I have noticed there are three prominent places where pīti gets mentioned: As a jhāna factor (either vivekaja or samādhija in the first and second jhāna respectively), as one of the bojjhaṅga, and in the graduated training, in that interesting passage after the abandoning of the hindrances but before the jhāna:
Tassime pañca nīvaraṇe pahīne attani samanupassato pāmojjaṃ jāyati, pamuditassa pīti jāyati, pītimanassa kāyo passambhati, passaddhakāyo sukhaṃ vedeti, sukhino cittaṃ samādhiyati.
Seeing that the hindrances have been given up in them, joy springs up. Being joyful, rapture springs up. When the mind is full of rapture, the body becomes tranquil. When the body is tranquil, they feel bliss. And when blissful, the mind becomes immersed.
Is there a relationship between these different uses of pīti? Do they refer to the same thing, or different things? What is the relationship between these different situations or instances of the use of the word?
Thank you and much mettā,
I can’t think of a reason why these are to be understood as not the same thing!
The quote indicates piti as being the result of overcoming, and that is its characteristic. In the factors of awakening, investigation can result in right effort and the successful outcome of this is piti. In general piti may be associated with wholesome or unwholesome processes. The next task therefore is to distinguish between pleasant feelings of the flesh and not of the flesh, which is the task of the second foundation of mindfulness. This is critical, because progress depends on replacing the former with the latter as mental nourishment.
Thank you! This gets right at what I was unsure about. So pīti is, in some sense, just another feeling, although it may be associated with exalted states of mind and, moreover, that pīti associated with exalted states of mind is to be cultivated, and that the first two jhāna are sufficient but not necessary conditions for the presence of pīti.
My impression from the EBTs is that the 7 factors of enlightenment progressively displace the 5 hindrances.
Piti is the result of striving, and it may be in pursuit of one-pointed concentration, or the outcome of overcoming a hindrance in insight practice, and that is the perspective spoken from here. The linear interpretation of the factors of awakening, investigation, energy, joy, refers to insight practice and the remaining three factors are passive and related to tranquility. It is significant that the factors of awakening list piti as part of an insight practice. Piti should not be over- estimated, it can be a simple sense of joy as a result of mental seclusion but that is sufficient to provide wholesome mental nourishment as an alternative to sensuality (AN 5.176).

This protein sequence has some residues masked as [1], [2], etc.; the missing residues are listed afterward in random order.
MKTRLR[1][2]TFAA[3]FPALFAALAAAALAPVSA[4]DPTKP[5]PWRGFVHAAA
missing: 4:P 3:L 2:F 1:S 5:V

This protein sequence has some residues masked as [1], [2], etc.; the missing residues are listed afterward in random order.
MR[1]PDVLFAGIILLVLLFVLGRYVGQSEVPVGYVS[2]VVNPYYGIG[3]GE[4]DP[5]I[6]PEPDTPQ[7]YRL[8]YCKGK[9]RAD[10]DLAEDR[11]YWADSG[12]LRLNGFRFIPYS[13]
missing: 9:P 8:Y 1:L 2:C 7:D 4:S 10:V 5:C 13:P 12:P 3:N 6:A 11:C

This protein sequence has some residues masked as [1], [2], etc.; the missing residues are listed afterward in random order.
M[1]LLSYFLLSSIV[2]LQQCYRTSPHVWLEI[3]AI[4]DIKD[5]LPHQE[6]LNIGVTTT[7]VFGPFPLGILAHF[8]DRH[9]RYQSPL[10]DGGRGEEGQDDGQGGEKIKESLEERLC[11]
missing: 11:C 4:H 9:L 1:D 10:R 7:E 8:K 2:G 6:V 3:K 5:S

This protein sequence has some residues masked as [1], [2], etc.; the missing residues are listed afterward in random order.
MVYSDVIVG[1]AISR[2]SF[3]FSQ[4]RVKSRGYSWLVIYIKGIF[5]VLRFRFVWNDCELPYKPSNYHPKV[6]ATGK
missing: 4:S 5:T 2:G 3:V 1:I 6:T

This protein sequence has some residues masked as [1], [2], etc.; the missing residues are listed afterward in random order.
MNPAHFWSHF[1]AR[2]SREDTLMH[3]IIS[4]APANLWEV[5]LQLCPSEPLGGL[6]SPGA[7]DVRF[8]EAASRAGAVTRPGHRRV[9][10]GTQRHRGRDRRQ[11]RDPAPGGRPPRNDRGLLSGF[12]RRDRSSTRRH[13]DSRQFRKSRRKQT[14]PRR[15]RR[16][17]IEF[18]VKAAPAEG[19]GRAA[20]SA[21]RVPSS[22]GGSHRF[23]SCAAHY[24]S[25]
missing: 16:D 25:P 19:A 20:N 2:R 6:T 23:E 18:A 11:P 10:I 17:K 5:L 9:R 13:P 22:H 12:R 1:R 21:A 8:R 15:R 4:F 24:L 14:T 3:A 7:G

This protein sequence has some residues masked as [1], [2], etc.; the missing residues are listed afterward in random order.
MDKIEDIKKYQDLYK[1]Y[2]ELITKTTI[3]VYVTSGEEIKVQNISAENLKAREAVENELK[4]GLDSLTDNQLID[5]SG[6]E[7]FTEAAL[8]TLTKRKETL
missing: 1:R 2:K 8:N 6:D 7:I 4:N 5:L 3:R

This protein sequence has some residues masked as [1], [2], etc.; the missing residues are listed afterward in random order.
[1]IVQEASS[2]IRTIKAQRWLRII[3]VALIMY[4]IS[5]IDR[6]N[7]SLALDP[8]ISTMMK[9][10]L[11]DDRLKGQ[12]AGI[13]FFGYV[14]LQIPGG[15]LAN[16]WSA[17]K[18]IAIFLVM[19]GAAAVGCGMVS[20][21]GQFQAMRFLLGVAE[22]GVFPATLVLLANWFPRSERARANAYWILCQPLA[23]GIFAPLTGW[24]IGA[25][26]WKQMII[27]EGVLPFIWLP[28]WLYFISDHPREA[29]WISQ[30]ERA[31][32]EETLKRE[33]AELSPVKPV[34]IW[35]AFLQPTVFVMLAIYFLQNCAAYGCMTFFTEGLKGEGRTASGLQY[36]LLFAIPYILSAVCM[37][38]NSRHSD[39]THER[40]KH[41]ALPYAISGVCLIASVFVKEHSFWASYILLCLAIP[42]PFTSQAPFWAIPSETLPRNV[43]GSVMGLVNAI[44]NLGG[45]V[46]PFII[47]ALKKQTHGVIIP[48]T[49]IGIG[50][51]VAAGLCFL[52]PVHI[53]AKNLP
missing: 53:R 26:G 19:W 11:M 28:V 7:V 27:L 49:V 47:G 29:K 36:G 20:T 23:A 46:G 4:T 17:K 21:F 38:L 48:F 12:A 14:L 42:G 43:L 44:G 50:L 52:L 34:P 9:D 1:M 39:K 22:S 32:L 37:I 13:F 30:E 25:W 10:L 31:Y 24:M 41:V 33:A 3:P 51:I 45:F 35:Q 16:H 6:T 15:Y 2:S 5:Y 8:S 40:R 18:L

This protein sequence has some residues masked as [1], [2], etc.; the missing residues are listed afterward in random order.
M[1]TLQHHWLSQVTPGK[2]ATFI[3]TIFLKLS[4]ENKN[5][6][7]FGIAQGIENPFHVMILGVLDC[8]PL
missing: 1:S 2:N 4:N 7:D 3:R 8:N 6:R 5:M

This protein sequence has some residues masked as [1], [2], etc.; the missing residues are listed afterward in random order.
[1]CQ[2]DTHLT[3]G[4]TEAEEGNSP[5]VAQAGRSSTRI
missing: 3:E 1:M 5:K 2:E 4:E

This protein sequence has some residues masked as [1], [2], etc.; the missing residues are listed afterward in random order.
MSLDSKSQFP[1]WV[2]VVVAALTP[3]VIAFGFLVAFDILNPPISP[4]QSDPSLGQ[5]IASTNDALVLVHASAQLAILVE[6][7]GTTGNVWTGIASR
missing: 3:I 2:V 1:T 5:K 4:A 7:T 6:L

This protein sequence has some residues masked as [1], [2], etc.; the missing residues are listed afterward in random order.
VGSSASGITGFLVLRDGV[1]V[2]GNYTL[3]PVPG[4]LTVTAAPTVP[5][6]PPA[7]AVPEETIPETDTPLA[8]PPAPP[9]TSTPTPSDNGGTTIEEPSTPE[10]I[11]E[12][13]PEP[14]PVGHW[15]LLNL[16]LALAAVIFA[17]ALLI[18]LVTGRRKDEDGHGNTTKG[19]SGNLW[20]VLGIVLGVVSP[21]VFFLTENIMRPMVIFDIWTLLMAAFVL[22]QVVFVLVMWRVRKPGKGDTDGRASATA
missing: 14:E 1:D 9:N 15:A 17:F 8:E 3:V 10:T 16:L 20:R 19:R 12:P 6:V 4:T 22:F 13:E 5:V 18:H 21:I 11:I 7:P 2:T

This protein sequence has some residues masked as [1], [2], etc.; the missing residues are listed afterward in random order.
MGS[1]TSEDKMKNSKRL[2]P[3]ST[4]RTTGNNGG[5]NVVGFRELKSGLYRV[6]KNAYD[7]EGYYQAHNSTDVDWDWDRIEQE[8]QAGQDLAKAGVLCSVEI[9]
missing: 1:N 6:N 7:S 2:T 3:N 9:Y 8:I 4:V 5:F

Also in the five instances in the which the faculty of release can arise:
(1) “Here, bhikkhus, the Teacher or a fellow monk in the position of a teacher teaches the Dhamma to a bhikkhu. In whatever way the Teacher or that fellow monk in the position of a teacher teaches the Dhamma to the bhikkhu, in just that way he experiences inspiration in the meaning and inspiration in the Dhamma. As he does so, joy arises in him. When he is joyful, rapture arises. For one with a rapturous mind, the body becomes tranquil. One tranquil in body feels pleasure. AN 5.26: Liberation (English) - Pañcaka Nipāta - SuttaCentral
If joy or rapture leads to samadhi then (with Right view, or while seeing dhamma as reflected in the Dhamma, or dhammanuadhamma patipada working the background) it would be possible to reach nibbana. Joy should here not lead to excitement, but rather a calm contended rapture.
It should not be assumed that the process is linear leading to an end result of jhana. The seven factors of enlightenment are divided into two groups, investigation, energy and rapture comprising the active group of the process of insight, and the last three being the tranquillity group. These two elements should be applied dependent on the state of the mind: when it is lethargic, then investigation should be activated; when it is over-energized, then that is the time to employ tranquility. This is in pursuit of the destruction of the defilements.
Something else that distinguishes pīti is that it appears to fall out as a factor later in the path. In the eight-fold path formulation, samma samadhi is described in various places as samadhi that is underpinned by all the earlier 7 factors. The seven enlightenment factors seem to mostly work in a similar way (earlier factors strengthening later factors). Pīti seems a bit of an exception, though, given that it drops out from third jhana onwards.